It looks like the original design was Newman - Green of USA.

    http://www.newman-green.com/threaded-valves

    Lindal had a licence to make their products in Europe in 1959. No wonder I hit a dead end.
     
  13. Simes

    Simes Subscriber

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  14. Simes

    Simes Subscriber

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    And this.

    https://beta.companieshouse.gov.uk/company/00631590

    Traded in the UK as Newman Green till 1980 if I read this correctly, although Lindal were the parent company since 59.

    Newman Green threaded valves are listed as their K series, one has to assume Lindal acquired total rights to the B188 during this period.
     
  15. Jeopardy

    Jeopardy Subscriber

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    Surely it is quite possible that the valve design might have existed for many years and anywhere worldwide before it was agreed that it should become a standard and hence designated EN417 which wikipedia says is a European standard

    regards
    John
     
  16. Simes

    Simes Subscriber

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    @Jeopardy

    John, it looks like it was developed in the late 1940's.

    http://www.google.com.pg/patents/US2587040

    Not the exact Patent I was looking for but it has the thread profile.

    There the ensued a major Patent spat with the Aerosol Research Company running over several years.

    https://www.courtlistener.com/opini...newman-green-inc-v-aerosol-research-company/?

    The Lindal licence with Newman Green ran out in 1980 and they changed names that year.

    Newman Green have a B series valve range, now lacking the B188, which Lindal seem to have retained, probably much to their financial benefit as it's in the standard.

    A much better history of the valve itself, but it's still interesting that with such a connector that the camping industry didn't capitalise on it till so much later. Bluet pretty much dominated the canister gas market in Europe, and they were the piercable variety. There had been a removable alternative since the 50's.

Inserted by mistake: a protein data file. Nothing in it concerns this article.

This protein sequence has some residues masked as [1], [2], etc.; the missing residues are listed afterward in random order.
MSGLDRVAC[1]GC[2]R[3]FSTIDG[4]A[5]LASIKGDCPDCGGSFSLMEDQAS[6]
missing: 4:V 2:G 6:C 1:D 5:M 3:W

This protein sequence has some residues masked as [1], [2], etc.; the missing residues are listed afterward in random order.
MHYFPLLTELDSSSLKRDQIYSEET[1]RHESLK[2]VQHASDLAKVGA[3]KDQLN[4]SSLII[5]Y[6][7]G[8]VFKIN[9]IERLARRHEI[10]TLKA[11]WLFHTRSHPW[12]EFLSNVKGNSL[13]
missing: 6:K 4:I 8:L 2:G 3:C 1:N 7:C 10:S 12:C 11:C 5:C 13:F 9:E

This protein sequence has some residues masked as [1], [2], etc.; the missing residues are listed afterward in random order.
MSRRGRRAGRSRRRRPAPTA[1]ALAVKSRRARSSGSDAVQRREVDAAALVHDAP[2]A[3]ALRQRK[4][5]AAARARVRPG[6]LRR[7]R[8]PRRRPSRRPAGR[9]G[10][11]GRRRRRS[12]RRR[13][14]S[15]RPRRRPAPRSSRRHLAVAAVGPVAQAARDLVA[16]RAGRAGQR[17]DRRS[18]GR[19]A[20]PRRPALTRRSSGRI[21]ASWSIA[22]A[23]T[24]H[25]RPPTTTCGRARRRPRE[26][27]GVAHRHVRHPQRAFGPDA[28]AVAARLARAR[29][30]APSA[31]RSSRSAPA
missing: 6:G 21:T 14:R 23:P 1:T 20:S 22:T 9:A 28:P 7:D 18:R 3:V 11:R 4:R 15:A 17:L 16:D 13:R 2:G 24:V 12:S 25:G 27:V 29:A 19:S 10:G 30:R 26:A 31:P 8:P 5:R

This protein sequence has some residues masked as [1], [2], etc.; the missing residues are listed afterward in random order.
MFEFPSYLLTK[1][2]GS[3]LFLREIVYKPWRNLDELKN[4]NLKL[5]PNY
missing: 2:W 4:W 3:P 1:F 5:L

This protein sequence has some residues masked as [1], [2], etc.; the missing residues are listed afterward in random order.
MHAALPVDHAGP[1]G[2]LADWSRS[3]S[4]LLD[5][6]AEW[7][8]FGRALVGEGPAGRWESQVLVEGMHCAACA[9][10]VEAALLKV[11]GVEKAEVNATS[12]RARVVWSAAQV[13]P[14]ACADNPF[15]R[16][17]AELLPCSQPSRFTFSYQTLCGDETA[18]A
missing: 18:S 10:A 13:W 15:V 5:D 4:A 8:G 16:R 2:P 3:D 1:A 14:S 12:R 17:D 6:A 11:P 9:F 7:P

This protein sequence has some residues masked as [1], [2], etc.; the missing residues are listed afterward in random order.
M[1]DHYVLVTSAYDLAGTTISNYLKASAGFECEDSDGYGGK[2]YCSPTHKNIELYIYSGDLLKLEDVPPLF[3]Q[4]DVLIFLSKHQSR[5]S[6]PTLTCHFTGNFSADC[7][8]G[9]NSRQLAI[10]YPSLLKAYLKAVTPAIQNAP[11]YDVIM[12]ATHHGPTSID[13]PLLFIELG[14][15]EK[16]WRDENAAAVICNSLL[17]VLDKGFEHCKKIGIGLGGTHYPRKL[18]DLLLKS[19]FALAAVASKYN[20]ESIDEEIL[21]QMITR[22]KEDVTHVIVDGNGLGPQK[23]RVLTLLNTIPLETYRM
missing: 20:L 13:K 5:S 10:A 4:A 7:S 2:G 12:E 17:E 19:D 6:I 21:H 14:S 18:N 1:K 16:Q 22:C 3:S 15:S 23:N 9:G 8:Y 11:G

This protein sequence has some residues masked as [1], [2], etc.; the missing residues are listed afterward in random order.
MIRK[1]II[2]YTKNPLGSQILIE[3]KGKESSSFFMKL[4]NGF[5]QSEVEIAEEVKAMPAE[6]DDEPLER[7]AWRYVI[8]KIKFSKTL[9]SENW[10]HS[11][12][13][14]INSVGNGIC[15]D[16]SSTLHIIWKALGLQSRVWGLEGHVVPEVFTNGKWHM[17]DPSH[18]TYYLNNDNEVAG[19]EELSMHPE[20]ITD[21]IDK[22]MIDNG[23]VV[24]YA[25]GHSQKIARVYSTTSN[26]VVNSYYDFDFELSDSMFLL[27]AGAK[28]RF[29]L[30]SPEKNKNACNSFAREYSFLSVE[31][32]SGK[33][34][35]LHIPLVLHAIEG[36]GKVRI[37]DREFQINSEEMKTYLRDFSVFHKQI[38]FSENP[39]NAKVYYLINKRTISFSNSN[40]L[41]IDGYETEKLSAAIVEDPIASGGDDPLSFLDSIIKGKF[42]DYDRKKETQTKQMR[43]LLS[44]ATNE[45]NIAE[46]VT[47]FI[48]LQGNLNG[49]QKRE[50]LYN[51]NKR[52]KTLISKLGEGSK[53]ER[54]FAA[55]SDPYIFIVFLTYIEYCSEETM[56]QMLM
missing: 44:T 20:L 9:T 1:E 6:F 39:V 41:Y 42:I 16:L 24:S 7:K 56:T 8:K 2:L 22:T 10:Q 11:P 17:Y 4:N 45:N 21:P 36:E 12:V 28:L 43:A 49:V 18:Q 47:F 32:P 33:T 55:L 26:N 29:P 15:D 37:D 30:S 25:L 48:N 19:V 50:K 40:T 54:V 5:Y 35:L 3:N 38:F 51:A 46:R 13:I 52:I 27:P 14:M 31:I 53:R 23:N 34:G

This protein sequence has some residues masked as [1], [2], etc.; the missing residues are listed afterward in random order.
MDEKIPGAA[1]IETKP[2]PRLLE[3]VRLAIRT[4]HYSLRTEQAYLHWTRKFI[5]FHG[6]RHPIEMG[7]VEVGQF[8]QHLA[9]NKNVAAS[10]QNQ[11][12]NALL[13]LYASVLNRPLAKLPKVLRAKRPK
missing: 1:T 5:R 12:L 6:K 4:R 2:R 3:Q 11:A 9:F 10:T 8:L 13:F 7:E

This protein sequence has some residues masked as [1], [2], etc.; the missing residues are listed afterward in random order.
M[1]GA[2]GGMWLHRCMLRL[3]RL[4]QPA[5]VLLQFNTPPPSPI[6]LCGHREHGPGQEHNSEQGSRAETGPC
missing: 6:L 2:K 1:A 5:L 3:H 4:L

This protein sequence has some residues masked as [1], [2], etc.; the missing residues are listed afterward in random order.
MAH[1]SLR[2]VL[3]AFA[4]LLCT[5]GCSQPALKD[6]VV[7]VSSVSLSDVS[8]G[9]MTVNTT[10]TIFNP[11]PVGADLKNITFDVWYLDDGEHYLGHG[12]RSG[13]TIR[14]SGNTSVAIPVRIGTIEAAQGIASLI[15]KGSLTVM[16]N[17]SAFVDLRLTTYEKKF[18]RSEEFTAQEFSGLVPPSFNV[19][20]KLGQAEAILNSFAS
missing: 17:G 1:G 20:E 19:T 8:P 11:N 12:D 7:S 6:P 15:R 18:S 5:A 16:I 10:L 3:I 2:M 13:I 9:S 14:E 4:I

17. Simes

    Simes Subscriber

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    Too late to edit.

    The basic assembly is designed to fit a 1 inch hole in a compressed gas cylinder for aerosol products, and can be just another component in an assembly line, just needs crimping on. The connector variations are there for how you want to deliver your contents. A new and expanding field I suspect in the early Fifties with adverts targeted at the housewife, spray nice scents about the place and hair spray. Most were the disposable type with the clip on nozzle, no need for gas cartridge replacement. Not sure if there were applications marketed then for the ability to replace a canister. Not surprised there were lawsuits in such a lucrative market, must have been worth millions.

    Like the British Standard it replaced, EN 417 relates to the complete canister, and covers not only the valve but quality of material for the canister and gasses and pressures.

    Thought I had posted a 417 extract a while ago showing the valve, can't recover at the moment.
     
  18. presscall

    presscall United Kingdom SotM Winner SotY Winner Subscriber

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    @Simes
    Truly, I’m in awe and greatly indebted to you for the effort (tenacity even) you’ve put into researching this niche topic. ‘Niche’ to many CCS liquid-fuelled stove fans possibly but of great interest to me and evidently to you too. Thank you Brother!

    John
     
  19. Simes

    Simes Subscriber

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    @presscall

    Thanks John, but the links just kept appearing, sadly a lot of the logic is what I have to do daily. Eliminating the ephemeral stuff and making the links work.

    I embarrassed that I didn't do this a long time ago as obviously my assumptions up until recently had been totally wrong, I knew there was more to it. The standards never drive the design, which I clearly forgot, and it's been really bugging me for years.

    Still quite a bit I can contribute, that was just the headline items.

    I must apologise to @z1ulike for stealing your thread and not starting a dedicated one.

    @shagratork Trevor is there a possibility of tidying up my random mess into somewhere more appropriate.

    Thought the patent area but not sure it's quite suitable.

    Everyone else feel free to add info that you think relevant, or thoughts on industrial drivers. I've not looked at early aerosol canister standards which the basic valve was designed for. Nor the connection with CFC propellant development timeline. What was the Porta Flame canister usually used for, certainly not manufactured just for portable stove use, far too industrial.

    CFC's were banned in the 80's for household products IIRC.
     
  20. z1ulike

    z1ulike United States SotM Winner Subscriber

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    No apology necessary. It's been both interesting and informative.

    Ben